Albert Sehlstedt Jr.

Veteran Sun reporter and editor covered the Pentagon and NASA, from the moon landing to the Challenger disaster

October 13, 2008|By Sara Neufeld | Sara Neufeld,sara.neufeld@baltsun.com

Albert Sehlstedt Jr., a veteran reporter and editor for The Sun who covered such historic events as man landing on the moon and the Challenger disaster, died Thursday at St. Elizabeth Rehabilitation and Nursing Center. He was 86 and had suffered from Alzheimer's disease.

Mr. Sehlstedt was hired at The Sun after his graduation in 1947 from Loyola College, an education interrupted for two years while he served in the Navy in the Pacific during World War II. His final byline appeared in 2005, on an obituary for Baltimore investment banker Julius M. Westheimer. After Mr. Sehlstedt retired in 1987, the newspaper contracted with him to prepare obituaries for the city's leading figures in advance of their deaths, among them Supreme Court Justice Thurgood Marshall.

He began as a police reporter and served in various roles, including night rewrite man, making stories out of information dictated by reporters in the field. He earned a reputation as a force to be reckoned with if reporters did not get the facts completely and accurately.

"I can remember him being a very demanding rewrite man," said Frank P.L. Somerville, a retired Sun reporter and editor who called in his first stories from Baltimore's police districts to Mr. Sehlstedt in 1956. "He had a lot to do with my learning the rudiments of the job."

Mr. Sehlstedt spent more than a decade in the Sun's Washington bureau, where he covered the Pentagon. During that time, he carved out a niche for himself covering what would become the signature assignment of his career: the space program.

After learning of Mr. Sehlstedt's death, retired Sun night editor David Michael Ettlin posted on a personal blog some of his friend and former colleague's most memorable prose. From July 20, 1969:

Men from earth stepped onto the surface of the moon tonight.

Two American astronauts realized a dream of centuries by treading on the powdery lunar surface nearly seven hours after making a "very smooth" landing in the moon's Sea of Tranquility.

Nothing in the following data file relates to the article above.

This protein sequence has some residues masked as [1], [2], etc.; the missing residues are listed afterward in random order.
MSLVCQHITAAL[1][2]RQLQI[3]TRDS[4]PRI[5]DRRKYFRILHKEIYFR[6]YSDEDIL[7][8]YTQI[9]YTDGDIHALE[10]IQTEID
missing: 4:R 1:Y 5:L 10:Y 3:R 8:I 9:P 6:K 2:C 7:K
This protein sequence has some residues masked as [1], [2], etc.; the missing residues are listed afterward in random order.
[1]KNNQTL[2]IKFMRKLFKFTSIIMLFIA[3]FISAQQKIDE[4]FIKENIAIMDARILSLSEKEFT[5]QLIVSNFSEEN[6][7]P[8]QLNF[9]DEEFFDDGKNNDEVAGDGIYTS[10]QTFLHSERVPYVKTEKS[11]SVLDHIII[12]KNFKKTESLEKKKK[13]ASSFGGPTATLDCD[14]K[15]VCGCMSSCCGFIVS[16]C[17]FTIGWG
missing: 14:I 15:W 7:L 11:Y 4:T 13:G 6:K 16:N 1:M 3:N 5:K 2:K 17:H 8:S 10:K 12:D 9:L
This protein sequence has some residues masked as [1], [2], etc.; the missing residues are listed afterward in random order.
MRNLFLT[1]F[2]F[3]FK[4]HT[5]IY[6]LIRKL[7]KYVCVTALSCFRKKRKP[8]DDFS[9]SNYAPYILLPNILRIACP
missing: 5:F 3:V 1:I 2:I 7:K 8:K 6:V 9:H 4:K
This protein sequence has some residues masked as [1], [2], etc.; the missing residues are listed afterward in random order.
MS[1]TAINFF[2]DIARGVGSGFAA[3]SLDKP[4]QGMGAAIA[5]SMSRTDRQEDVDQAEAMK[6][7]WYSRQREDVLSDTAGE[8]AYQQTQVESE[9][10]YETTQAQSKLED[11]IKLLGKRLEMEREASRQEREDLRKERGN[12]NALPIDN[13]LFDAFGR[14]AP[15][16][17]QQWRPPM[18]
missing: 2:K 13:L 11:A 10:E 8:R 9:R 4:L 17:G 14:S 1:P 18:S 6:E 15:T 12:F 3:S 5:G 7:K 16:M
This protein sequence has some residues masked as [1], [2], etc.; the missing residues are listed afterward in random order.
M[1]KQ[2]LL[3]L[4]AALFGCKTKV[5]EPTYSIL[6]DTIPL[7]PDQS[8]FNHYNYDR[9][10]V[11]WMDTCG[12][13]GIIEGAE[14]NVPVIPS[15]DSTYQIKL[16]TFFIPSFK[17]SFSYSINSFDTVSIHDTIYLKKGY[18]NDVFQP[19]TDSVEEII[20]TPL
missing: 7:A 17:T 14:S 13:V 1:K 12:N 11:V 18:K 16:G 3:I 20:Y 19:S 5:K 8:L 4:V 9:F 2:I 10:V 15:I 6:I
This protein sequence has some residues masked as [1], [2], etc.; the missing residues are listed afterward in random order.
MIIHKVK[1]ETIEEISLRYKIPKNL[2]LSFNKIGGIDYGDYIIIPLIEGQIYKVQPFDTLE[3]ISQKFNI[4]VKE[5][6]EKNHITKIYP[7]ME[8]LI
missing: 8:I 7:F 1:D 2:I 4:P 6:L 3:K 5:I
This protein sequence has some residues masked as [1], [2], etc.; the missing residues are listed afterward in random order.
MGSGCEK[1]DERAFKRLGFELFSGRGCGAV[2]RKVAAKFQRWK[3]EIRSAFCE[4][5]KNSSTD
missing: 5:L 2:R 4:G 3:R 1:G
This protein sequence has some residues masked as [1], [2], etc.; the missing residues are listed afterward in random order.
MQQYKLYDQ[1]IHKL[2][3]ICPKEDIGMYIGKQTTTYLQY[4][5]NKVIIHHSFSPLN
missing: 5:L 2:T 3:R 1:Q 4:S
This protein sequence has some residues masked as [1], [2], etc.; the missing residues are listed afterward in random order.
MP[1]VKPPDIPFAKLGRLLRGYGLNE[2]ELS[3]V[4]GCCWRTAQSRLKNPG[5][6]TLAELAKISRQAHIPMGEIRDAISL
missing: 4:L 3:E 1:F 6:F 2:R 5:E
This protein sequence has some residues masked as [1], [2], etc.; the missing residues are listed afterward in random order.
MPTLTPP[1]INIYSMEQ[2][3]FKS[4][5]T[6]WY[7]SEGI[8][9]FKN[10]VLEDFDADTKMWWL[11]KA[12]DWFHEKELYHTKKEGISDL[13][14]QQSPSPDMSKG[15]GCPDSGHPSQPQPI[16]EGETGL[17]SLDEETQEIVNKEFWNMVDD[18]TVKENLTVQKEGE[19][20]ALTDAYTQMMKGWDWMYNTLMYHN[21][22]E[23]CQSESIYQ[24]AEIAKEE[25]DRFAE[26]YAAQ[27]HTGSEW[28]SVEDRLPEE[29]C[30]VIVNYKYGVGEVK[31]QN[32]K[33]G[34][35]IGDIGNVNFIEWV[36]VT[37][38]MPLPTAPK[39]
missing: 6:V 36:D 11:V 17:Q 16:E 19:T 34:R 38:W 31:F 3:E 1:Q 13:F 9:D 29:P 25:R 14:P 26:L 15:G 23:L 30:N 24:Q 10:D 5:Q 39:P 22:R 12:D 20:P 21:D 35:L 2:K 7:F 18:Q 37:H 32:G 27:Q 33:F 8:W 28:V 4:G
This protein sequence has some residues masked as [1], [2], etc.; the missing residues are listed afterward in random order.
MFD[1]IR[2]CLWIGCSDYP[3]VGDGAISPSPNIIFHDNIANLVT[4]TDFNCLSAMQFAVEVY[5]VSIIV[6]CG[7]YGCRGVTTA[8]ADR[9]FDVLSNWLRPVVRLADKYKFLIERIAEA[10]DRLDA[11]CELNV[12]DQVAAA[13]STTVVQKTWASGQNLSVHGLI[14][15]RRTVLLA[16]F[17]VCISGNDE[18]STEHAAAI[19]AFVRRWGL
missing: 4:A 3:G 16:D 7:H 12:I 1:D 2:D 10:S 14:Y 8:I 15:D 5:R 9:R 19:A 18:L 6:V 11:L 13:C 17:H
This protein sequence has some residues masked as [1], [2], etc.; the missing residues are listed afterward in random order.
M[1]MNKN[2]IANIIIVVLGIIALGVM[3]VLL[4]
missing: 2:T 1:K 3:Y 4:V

Neil A. Armstrong, 38, of Wapakonela, Ohio, made the first historic step at 10:56 p.m., descending a ladder of nine rungs on one of four legs of the lunar landing craft. He was followed by Col. Edwin E. Aldrin, Jr., 39, USAF, of Montclair, N.J., at 11:14 p.m. As Mr. Armstrong put his first foot on the surface, he said: "That's one small step for man, one giant leap for mankind."

"Though a lay person himself, Albert explained difficult science in a way that most readers could understand," Mr. Ettlin wrote in his blog. "I asked him once how he managed to do that, and Albert modestly credited the scientists who gave their time to patiently answer his many questions."

In A Century in The Sun, a book compiling the newspaper's most notable front pages of the 20th century, Mr. Sehlstedt's byline is among the most frequently represented. Among a variety of assignments, he told friends and family that John Glenn's first flight into space stood out.

A bachelor until middle age, Mr. Sehlstedt was 51 when he married a former nun. After Alice Horn Sehlstedt's death in 1996, he ran into her cousin's recent widow at a Mass. As they consoled each other, a new relationship bloomed. Mr. Sehlstedt was married for the past decade to Mary Ann Feild Sehlstedt, who cared for him as he suffered from Alzheimer's in recent years. Despite his memory loss, she said, "He knew me until a week ago. When I would walk in, his eyes were just glued to me."

A funeral is scheduled for 10 a.m. today at St. Mark Roman Catholic Church in Catonsville, with interment to follow at New Cathedral Cemetery.

In addition to his wife, Mr. Sehlstedt is survived by three sisters, Sister Margaret Sehlstedt of the Mary Knoll Order; Elizabeth Fairbanks of Hamilton, Ohio; and Nancy Feild of Rodgers Forge; three stepsons; and one stepdaughter.

Baltimore Sun Articles
|
|
|
Please note the green-lined linked article text has been applied commercially without any involvement from our newsroom editors, reporters or any other editorial staff.